• iWorker Team

Bridging the generations: it's not just Millennials who are embracing the Future of Work


Few people would argue that more people are choosing to become freelancers, consultants and other types of Independent Workers than ever before. A 2018 poll from Gallup revealed that, in the US alone, 57 million people choose 'alternative work arrangements, with 29% earning the majority of their living that way (1).


What is less clear is how that figure breaks down on a demographic level. This article looks at some of the evidence around that and challenges some of the assumptions made about Independent Workers, particularly when it comes to their age.


Are Millennials leading the Independent Worker revolution?

Many articles about the 'gig economy' write about the role of young people in driving it forwards but it is not entirely actually accurate.


For example, while a 2018 survey by Upwork and the Freelancers Union found that the largest single cohort in the independent workforce was 22-34 year olds, with 35% representation, a closer look at the data shows that those over 35 make up even more of the independent workforce (57%), with only 8% of those under 22 in alternative employment. (2).


Taking a generational perspective, statistics from MBO showed that while millennials did make up most Independent Workers (38%), Baby Boomers weren't far behind (33%) with Generation X adding the remaining 29%. (2).


And it seems that Boomers are not just making up the numbers as they ease towards retirement either. A study by the freelancer platform, Wonolo, discovered that Boomers on their system, 'earned the most money, took on the most gigs and earned the highest ratings.' (3).


So, where does the misconception that it's all about the young people come from? It could just be that some of the language around the Independent Workforce is new. Susan Coombes Ph.D., writing for Phys.Org, points out: 'While the use of "gig economy" as a term in popular culture is somewhat recent, independent contractors, freelancers, and the self-employed have long existed in the marketplace.' (4).


Getting the facts right matter because if one generation is over-represented in the independent workforce it can be more easily dismissed as a passing craze. But when all generations are embracing changes to the workforce, this signals a more fundamental trend.


Diversity in the independent workforce

How about other demographics? Are women and ethnic minorities fully represented in the independent workforce. How about non-graduates?


Studies on both gender and ethnicity have revealed that the independent workforce is just as diverse as its traditional counterpart in these areas – or at least, no less diverse. For example, MBO found that women made up 46% of Independent Workers, the exact same percentage as released by the Bureau of Labor Statistics in 2018. (2)(5).


In terms of ethnicity, statistics from Upwork show that 62% of the Independent Workforce are white, 17% Hispanic, 13% African and 5% Asian. (2). In fact, the flexibility of the independent lifestyle can help to increase diversity in the workplace in areas where W2 employment struggles.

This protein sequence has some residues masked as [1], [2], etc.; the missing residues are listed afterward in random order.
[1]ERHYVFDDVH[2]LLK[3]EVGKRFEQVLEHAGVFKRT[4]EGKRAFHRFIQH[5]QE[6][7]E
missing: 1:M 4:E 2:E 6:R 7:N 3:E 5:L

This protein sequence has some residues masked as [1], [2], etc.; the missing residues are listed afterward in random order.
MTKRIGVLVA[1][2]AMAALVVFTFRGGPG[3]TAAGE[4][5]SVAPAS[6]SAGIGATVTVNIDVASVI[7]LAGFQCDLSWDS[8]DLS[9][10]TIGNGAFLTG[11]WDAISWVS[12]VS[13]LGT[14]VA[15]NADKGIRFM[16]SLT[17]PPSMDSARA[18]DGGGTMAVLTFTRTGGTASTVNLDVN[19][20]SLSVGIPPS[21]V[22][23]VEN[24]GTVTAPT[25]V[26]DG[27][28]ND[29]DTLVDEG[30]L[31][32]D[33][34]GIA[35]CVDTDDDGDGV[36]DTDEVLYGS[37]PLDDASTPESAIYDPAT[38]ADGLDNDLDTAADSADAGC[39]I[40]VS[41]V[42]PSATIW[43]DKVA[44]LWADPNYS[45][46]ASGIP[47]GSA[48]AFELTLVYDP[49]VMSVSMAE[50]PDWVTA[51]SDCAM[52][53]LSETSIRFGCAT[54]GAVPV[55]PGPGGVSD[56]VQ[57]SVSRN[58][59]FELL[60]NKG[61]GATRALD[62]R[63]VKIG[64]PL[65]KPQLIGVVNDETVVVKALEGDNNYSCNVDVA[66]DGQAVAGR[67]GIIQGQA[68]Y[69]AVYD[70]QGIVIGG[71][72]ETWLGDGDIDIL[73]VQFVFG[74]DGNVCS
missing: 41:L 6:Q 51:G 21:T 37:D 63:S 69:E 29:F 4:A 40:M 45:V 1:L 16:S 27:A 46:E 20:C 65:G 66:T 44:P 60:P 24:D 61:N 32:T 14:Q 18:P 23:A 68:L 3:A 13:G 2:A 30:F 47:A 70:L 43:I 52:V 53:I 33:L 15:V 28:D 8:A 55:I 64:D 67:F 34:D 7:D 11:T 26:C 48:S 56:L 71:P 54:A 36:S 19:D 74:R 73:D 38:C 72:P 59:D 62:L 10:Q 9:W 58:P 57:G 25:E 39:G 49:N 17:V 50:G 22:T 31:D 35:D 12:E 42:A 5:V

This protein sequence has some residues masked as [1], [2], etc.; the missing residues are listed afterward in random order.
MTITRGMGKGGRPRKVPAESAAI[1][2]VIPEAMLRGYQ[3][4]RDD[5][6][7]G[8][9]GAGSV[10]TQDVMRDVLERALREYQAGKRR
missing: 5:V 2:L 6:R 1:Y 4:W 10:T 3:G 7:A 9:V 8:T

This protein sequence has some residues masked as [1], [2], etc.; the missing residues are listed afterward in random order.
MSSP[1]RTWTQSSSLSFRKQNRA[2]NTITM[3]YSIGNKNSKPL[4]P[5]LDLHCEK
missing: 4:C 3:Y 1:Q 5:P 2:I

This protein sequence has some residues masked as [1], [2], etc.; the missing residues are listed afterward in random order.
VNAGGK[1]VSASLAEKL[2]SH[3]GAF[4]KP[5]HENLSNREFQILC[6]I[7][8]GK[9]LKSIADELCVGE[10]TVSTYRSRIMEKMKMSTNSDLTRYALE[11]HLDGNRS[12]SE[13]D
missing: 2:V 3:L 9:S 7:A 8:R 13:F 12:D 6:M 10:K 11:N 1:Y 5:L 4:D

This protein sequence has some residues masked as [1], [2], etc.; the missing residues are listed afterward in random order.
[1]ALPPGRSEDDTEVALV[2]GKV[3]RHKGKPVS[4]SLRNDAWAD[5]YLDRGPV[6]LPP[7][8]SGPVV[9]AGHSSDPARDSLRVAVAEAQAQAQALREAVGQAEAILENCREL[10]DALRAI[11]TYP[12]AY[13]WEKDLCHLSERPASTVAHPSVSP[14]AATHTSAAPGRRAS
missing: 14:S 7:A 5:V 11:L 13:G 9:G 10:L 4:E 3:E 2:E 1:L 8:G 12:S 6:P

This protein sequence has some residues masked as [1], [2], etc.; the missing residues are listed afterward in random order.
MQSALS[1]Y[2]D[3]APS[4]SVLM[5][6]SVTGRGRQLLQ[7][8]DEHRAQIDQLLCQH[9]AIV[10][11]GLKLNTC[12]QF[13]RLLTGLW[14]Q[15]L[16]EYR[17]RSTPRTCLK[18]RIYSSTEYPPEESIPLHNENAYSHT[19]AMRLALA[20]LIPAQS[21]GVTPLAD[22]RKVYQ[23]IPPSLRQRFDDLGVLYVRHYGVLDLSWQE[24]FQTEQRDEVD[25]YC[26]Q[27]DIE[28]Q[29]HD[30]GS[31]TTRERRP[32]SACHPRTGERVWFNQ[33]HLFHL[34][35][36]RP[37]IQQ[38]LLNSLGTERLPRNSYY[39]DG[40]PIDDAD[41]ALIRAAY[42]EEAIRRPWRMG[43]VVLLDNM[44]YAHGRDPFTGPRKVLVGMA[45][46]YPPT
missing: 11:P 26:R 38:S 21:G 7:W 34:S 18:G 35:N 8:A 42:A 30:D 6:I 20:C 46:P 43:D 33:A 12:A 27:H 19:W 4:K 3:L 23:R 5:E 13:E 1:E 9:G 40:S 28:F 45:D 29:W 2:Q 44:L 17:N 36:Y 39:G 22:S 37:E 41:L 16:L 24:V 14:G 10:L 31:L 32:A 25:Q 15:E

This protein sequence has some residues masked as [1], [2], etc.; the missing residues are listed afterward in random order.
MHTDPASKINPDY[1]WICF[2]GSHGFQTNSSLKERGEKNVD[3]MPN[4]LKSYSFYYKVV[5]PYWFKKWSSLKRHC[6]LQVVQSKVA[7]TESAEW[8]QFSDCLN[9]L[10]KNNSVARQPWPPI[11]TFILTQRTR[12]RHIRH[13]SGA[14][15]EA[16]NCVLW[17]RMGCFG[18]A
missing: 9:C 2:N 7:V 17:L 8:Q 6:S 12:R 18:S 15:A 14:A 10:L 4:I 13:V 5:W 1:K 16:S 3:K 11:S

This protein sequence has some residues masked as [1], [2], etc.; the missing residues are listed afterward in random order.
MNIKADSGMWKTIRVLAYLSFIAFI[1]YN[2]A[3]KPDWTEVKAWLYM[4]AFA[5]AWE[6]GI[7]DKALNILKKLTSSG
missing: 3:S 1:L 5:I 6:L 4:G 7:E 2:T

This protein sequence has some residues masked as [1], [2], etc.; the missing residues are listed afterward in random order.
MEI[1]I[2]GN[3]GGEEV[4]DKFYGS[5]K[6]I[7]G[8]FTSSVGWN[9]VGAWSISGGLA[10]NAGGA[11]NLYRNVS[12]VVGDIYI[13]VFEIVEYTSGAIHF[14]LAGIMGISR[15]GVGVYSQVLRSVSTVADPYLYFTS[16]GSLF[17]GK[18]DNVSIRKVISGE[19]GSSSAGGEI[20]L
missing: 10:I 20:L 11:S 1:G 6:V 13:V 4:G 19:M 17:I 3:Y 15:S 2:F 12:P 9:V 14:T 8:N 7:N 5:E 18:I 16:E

Take primary caregivers. The need for flexibility around working hours means they can miss out on opportunities because they don't fit into regular work patterns. This can cause them to fall behind in their career and, since most primary caregivers are women, contribute to the gender pay gap.

Independent Workers have more control over their working schedules and can better balance the demands of their work and family life.


The educational background of Independent Workers is unclear. Depending on the source, the number of Independent Workers with at least a college degree ranges from 39% to 65%. In the workforce as a whole, 2017 data from the Bureau of Labor Statistics shows 51% of employees had some kind of degree. (2)(6).


Equality of access

The wide appeal of alternative work arrangements across age, gender, ethnic and class boundaries suggests a change in the zeitgeist that lawmakers might need to be aware of if they are going to win votes at the ballot box.


For so long, Independent Workers have sacrificed benefits and protections that W2 employees might take for granted because they believe they can succeed in living a better life. The results of that optimism and courage have contributed nearly $1.56 trillion to the U.S. economy. (2).


Organizations such as iWorker Innovations are currently taking up the slack by helping Independent Workers access portable benefits, but a wider shift is needed to close the benefit structure gap.

As Shelly Steward, a research manager with the Future of Work Initiative puts it: “[The gig economy] doesn’t come with benefits for the future, it doesn’t set people up to have a stable retirement and we need to think about policies that can address that.” (3).


Reference

1. https://www.gallup.com/workplace/240929/workplace-leaders-learn-real-gig-economy.aspx

2. IPSE Factsheet on the Independent Workforce, 2019 (TBR)

3. https://www.mercurynews.com/2019/06/28/boomers-not-millennials-may-be-the-most-active-generation-in-the-gig-economy/

4. https://phys.org/news/2019-06-gig-economy-impact-american-workforce.html

5. https://www.bls.gov/cps/cpsaat03.htm

6. https://www.bls.gov/spotlight/2017/educational-attainment-of-the-labor-force/pdf/educational-attainment-of-the-labor-force.pdf

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